Farn opsheyd, (Kleyne rapsodie) (1930)
Related Artists/CompaniesMikhail Arnoldovich Milner
About the Work
Decades before Jews had access to modern conservatories in Eastern Europe, talented young boys received their musical educations through apprenticeships to wandering synagogue choirs. Blessed with a beautiful voice, Moyshe (Mikhail) Milner was one such case. The famous cantor Zeidel Rovner discovered him at age nine. He then spent the next two and a half years of his life as a meshoyrer (youth chorister), touring the Pale of Settlement. In the process, he learned the rudiments of music theory. Milner went on to join the Brodsky Synagogue choir in Kiev, and from there entered the Kiev Conservatory as a piano student. After the 1905 pogroms in Kiev, Milner considered emigrating. Instead, in 1907, he moved to the St. Petersburg Conservatory, where he began to compose in earnest.
As an early member of the Society for Jewish Folk Music, Milner embraced the group's goal of producing a repertoire of classical music in an authentically Jewish national style. He drew acclaim for his art song settings of Yiddish poetry. These included his famous piece, "In kheyder" (In the Classroom), which he wrote as an angry reply to the popularity of a ballad, "Oyfn pripetshik" (On the Hearth), still beloved today. Like other composers, Milner felt too many so-called Jewish songs simply pasted Yiddish lyrics on top of Polish and Ukrainian melodies. But rather than respond by fetishizing individual Jewish folk melodies as unalloyed cultural essences, he focused on distilling the larger Jewish styles of intonation and expressive ornamentation that truly marked Jewish music as distinct from its neighbors. He sought as well to render the subtle vocal inflections of the Yiddish language in musical form. Tonight's featured work is written in that spirit.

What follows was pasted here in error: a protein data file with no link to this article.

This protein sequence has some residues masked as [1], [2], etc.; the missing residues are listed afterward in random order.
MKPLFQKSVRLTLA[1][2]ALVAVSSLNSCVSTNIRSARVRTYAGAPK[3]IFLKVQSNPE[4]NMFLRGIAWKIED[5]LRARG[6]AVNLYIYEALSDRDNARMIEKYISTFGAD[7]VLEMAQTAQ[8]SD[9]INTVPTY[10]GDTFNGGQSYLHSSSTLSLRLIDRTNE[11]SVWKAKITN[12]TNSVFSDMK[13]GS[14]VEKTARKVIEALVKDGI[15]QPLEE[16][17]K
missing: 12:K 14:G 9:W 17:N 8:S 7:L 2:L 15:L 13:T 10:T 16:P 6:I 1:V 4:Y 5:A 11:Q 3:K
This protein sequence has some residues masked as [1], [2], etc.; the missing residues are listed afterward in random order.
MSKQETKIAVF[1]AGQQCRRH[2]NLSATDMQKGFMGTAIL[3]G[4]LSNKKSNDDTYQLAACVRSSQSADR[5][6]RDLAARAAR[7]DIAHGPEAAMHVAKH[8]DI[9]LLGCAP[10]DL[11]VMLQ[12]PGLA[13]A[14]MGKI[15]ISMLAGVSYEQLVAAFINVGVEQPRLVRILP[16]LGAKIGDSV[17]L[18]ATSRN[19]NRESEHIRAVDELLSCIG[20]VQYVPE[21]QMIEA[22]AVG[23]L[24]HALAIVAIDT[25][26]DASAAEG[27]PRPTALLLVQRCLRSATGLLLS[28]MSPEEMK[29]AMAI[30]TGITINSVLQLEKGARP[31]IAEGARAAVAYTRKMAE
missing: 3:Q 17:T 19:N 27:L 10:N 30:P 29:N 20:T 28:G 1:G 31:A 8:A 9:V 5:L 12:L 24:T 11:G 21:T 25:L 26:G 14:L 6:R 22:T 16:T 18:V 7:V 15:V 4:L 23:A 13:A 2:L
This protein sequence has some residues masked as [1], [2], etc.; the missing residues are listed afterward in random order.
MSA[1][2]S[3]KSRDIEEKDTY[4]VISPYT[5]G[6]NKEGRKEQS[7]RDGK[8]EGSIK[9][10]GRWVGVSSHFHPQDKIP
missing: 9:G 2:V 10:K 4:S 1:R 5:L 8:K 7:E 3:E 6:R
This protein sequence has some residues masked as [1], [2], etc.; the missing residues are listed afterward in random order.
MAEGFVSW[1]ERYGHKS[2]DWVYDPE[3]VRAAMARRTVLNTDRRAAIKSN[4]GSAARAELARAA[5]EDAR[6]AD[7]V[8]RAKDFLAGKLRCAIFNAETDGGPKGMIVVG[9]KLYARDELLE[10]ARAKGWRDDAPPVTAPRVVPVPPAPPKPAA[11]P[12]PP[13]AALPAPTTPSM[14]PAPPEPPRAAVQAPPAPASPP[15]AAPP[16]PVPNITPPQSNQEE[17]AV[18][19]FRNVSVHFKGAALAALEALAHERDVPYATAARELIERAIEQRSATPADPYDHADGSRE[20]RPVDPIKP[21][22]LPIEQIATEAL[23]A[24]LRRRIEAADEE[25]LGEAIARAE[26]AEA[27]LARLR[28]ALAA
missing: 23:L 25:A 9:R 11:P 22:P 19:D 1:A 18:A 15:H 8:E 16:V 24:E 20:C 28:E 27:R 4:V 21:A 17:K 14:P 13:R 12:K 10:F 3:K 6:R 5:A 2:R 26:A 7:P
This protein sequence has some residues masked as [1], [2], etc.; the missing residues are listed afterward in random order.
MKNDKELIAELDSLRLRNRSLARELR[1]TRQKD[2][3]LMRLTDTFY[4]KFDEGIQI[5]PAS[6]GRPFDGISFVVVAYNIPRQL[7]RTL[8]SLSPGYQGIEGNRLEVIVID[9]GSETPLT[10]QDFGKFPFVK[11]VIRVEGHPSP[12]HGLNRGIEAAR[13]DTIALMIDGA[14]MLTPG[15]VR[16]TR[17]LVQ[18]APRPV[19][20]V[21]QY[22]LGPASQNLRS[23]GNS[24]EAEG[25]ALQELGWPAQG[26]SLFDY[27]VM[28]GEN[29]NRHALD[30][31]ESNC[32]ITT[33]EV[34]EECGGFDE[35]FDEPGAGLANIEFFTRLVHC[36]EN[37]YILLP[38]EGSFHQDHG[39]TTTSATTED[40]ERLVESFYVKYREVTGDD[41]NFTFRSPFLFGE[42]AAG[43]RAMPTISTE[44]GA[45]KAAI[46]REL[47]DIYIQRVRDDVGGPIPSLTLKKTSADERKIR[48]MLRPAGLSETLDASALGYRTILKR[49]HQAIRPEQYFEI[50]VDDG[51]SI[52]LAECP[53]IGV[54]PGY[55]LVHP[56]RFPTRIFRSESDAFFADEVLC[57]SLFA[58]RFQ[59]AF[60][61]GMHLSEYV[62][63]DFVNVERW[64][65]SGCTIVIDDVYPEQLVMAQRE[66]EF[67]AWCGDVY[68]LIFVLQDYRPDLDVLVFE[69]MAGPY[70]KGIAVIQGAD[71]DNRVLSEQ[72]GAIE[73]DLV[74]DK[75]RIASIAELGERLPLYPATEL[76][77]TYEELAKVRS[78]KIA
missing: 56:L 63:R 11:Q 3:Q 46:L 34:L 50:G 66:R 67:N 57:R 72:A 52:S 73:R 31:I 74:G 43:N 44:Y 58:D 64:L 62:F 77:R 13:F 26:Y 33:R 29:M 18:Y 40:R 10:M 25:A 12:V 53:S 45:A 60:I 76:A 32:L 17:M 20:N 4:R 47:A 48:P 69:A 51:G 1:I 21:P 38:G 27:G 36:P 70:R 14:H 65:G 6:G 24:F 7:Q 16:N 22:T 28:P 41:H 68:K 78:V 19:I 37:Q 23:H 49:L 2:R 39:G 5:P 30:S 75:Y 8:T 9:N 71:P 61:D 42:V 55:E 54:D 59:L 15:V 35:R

A lush, virtuosic piano work, "Farn opsheyd (Kleyne rapsodie)" [Before Parting (Small Rhapsody)], takes full advantage of a free-flowing romantic genre much beloved by Milner. It also exhibits shades of the influence of Borodin, Glazunov, and, in particular, Milner's great inspiration, Scriabin. The piece begins in an andante cantabile in 3/4 meter. The left hand's rolling arpeggios accompany a simple melody embellished with heavy chromatic moves and dramatic intervallic leaps. After a moderato development section arrives an allegretto in 2/4 time. There, a second melody enters, loosely related to the first but built on short percussive patterns. The rest of the piece alternates meters and moods, rising to a stormy conclusion that bespeaks an anguished farewell.
After 1917 Milner remained in the Soviet Union. His complicated professional fate typified the experience of the leading Jewish composers in early Soviet music. In 1923, he premiered the first major Yiddish-language opera, "Di himlen brenen" (The Heavens are Burning) in Petrograd. But after two performances, the opera was cancelled and denounced as politically reactionary. Milner nevertheless continued to compose Jewish music and scored plays of the Moscow State Yiddish Theater. The piece was published in 1930 in Leningrad by the Music Section of the Jewish Historical-Ethnographic Society.